This article originally appeared on ACT-News.com.
The Port of New York and New Jersey is the hub of an intermodal cargo transportation network connecting marine terminals via road, rail, and air to one of the top concentrations of key markets throughout the United States and Canada. It is the third largest container port in North America and is the largest on the East Coast. In addition, there are numerous commuter ferries, tour boats, dinner cruises, a growing number of pleasure boats and even adventurous jet ski and paddle board users throughout the Port region.
The nonprofit New Jersey Clean Cities Coalition works with diverse stakeholders who have both vehicle and vessel fleet operations in the Port area. These range from operators of the small work boats, including tug boat and crew boats, to dinner cruise vessels and the famous Circle Line tour boats, to the terminal operators that handle the largest Post-Panamax cargo container ships that call at the New Jersey Port. The Coalition has been working for each of these stakeholders to help tackle the varying challenges of their fleets.
Maher’s achievements include the completion of rooftop solar, electrification of cargo handling cranes, deployment of hybrid straddle carriers, and a multitude of other equipment and facility upgrades.
Developing a Wide Range of Programs
On the smaller vessel end of things, and with the assistance of a series of EPA Diesel Emission Reduction Program grants, the NJ Clean Cities Coalition developed and administered a program for the repowering of marine vessels that operate in New York Harbor. Under this program, federal dollars were used to leverage additional private investment to assist vessel operators in replacing almost 30-year old, inefficient and unregulated engines with new state of the art ones. Several of these older engines dated back to the early 1970’s. The program displaces on an annual basis approximately 420 tons NOx, 2 tons of PM2.5, and saves more than 100,000 gallons of diesel fuel.
On the other end of the size spectrum, NJ Clean Cities Coalition’s stakeholder Maher Terminals, handles approximately 40% of the port’s maritime container cargo. As a point of reference, if Maher Terminals were its own port, it would be the 7th largest port in the United States.
Founded in 1946, this highly efficient container terminal provides ample container throughput capacity to efficiently meet and exceed the operating requirements of ocean carriers. The scope and flexibility of Maher Terminals’ technologically advanced multi-user marine terminal operation is truly fascinating. Spanning just under 600 acres, Maher Terminals averages 680 vessel calls from ocean carriers annually, over 7,000 gate moves per day, and is the largest employer within the Port at 1,200 employees. Traveling 8 hours outside the Port, Maher Terminals has a consumer reach of 65 million people. Obviously, this responsibility must be met with the most efficient systems available along with the utmost respect for the environment.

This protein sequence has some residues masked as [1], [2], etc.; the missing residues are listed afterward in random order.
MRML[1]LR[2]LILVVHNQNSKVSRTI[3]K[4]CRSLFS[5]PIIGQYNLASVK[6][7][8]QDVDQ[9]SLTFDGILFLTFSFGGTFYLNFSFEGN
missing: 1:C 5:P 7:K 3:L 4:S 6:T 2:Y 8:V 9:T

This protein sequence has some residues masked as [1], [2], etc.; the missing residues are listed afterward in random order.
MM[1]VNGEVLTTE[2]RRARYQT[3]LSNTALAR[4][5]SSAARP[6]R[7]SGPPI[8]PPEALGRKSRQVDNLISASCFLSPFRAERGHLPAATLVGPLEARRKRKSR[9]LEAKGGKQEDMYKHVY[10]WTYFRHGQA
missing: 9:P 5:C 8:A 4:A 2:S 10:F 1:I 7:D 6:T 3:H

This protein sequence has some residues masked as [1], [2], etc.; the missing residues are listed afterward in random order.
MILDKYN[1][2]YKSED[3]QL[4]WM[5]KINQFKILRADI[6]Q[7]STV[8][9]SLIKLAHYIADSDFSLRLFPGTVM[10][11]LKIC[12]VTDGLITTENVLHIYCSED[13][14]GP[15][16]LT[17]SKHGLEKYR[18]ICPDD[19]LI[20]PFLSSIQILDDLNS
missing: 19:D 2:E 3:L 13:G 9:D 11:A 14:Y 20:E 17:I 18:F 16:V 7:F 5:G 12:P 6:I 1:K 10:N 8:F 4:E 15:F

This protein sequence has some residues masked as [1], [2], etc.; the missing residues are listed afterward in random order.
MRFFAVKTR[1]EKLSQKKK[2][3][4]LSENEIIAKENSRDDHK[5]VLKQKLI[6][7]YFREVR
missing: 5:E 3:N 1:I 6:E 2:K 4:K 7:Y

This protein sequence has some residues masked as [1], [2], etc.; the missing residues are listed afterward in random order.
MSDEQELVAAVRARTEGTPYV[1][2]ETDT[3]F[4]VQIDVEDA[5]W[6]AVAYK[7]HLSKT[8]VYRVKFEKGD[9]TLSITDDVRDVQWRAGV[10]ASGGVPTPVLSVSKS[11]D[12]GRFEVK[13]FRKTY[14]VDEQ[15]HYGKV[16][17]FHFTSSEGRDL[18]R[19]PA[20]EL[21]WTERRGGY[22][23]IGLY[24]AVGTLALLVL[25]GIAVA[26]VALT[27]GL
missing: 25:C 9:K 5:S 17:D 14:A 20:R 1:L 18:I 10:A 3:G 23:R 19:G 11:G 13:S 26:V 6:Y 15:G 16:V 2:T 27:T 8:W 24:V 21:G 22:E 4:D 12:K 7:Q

Working Together to Reduce Emissions
To assist in executing this responsibility, Maher brought on another NJ Clean Cities Coalition stakeholder, sustainability consultant Greener by Design LLC (GbD). Working together with Maher and with the NJ Clean Cities Coalition, GbD developed a multi-year “Sustainability Master Plan”. The plan combined energy reduction, solar power production, reduction of diesel usage through electrification, building controls, and a host of other innovative technologies. As a result, the terminal reduced its emissions and energy use while increasing efficiency and overall quality of conditions in and around the terminal.
Specifically, Maher’s achievements include the completion of a rooftop photovoltaic project, implementation of numerous energy conservation measures, electrification of the facility’s cargo handling cranes, deployment of hybrid electric/diesel straddle carriers, and a multitude of other equipment and facility upgrades including: interior building lighting, air handling and exhaust systems, building control units, and replacement of other older, inefficient equipment.
Additional steps to make the terminal more sustainable and resilient are actively being considered, including increasing electric storage, distributed generation and the ability to ‘island’ the facility with a microgrid during high energy demand days and/or during emergencies.
Maher’s fleet of straddle carriers includes roughly 200 machines, many of which had two tier 1 diesel engines, which were put into use in 2001-2002. Working with the NJ Clean Cities Coalition, Maher is in the process of replacing those machines with new straddle carriers driven by electric motors, which in turn are powered by an on-board diesel generator. The on-board generator is Tier 4 Final certified and only has one engine as opposed to the older machines which have two engines. Compared to the older machines, each new hybrid straddle carrier results in a reduction in NOx emissions of approximately 12 tons per year.
Port Terminal Moving to a Sustainable Future
Additional steps to make the terminal both more sustainable and resilient are actively being considered. Maher and GbD are developing additional projects involving increasing on site energy efficiency, and other physical upgrades such as electric storage, distributed generation and the ability to ‘island’ the facility with an internal microgrid during high energy demand days and/or during emergencies. The facility is also scheduled to install electric vehicle charging stations for employee use and is exploring emerging options for near-zero and zero emission technologies for Maher’s fleet of cargo handling and other vehicles.
NJ Clean Cities’ mission is to continue to work with these and other valuable stakeholders with the goal of reducing emissions and increasing efficiency.